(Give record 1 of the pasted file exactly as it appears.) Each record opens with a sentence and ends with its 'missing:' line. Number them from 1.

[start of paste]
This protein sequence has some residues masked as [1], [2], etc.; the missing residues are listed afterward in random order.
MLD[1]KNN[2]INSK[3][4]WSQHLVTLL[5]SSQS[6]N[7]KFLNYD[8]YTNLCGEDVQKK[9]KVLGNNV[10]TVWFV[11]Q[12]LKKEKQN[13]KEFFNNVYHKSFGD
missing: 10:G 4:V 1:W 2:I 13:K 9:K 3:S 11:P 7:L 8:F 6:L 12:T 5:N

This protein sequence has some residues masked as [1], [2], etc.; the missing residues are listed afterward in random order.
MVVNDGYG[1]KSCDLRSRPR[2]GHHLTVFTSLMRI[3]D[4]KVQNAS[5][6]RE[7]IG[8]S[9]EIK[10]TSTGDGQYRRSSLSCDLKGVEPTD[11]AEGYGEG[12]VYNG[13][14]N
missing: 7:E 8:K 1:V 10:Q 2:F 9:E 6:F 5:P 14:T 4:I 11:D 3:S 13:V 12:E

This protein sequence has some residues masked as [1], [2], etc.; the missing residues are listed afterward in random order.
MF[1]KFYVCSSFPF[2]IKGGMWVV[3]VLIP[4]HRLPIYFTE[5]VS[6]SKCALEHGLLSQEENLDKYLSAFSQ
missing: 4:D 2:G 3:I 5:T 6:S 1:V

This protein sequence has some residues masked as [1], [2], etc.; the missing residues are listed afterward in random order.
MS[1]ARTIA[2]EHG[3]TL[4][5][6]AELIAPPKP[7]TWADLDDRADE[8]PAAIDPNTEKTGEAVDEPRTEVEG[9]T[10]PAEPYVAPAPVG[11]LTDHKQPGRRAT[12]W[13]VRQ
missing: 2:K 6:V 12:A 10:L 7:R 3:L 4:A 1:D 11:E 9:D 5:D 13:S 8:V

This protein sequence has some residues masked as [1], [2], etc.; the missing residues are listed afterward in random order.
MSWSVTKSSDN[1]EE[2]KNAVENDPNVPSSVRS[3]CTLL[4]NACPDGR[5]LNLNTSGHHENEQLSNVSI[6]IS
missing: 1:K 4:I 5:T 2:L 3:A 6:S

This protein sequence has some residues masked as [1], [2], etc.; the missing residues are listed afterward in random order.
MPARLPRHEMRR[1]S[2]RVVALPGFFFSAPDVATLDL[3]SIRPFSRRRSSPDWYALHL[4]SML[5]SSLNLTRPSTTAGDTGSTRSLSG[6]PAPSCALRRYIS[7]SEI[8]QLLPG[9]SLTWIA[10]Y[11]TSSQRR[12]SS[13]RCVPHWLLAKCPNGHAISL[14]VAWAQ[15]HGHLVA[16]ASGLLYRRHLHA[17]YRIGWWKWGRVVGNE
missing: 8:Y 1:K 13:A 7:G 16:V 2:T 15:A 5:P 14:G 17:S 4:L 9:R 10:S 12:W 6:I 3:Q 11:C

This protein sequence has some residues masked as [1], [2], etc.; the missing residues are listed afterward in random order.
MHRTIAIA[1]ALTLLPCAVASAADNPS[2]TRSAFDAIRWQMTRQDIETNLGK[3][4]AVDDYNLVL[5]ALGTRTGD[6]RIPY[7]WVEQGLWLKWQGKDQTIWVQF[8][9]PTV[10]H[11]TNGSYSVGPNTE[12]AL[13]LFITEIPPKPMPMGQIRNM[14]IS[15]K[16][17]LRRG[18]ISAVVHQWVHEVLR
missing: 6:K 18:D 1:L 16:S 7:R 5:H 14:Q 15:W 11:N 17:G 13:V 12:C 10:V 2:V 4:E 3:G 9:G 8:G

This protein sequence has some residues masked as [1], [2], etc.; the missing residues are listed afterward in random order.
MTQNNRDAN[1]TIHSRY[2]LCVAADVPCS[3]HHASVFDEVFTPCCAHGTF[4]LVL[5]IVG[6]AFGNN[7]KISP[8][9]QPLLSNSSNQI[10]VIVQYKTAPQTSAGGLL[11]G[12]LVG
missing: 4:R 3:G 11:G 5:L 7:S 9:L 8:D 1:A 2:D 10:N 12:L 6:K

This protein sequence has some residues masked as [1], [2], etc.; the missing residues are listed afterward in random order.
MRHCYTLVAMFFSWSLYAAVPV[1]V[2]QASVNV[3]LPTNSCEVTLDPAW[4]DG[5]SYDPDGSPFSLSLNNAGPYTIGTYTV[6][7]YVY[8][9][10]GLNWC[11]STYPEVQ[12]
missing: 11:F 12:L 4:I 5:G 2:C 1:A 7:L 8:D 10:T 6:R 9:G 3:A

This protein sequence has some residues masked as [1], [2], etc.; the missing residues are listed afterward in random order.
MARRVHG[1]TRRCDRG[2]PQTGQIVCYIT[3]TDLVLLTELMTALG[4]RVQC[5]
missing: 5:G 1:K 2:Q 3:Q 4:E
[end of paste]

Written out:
This protein sequence has some residues masked as [1], [2], etc.; the missing residues are listed afterward in random order.
MLD[1]KNN[2]INSK[3][4]WSQHLVTLL[5]SSQS[6]N[7]KFLNYD[8]YTNLCGEDVQKK[9]KVLGNNV[10]TVWFV[11]Q[12]LKKEKQN[13]KEFFNNVYHKSFGD
missing: 10:G 4:V 1:W 2:I 13:K 9:K 3:S 11:P 7:L 8:F 6:L 12:T 5:N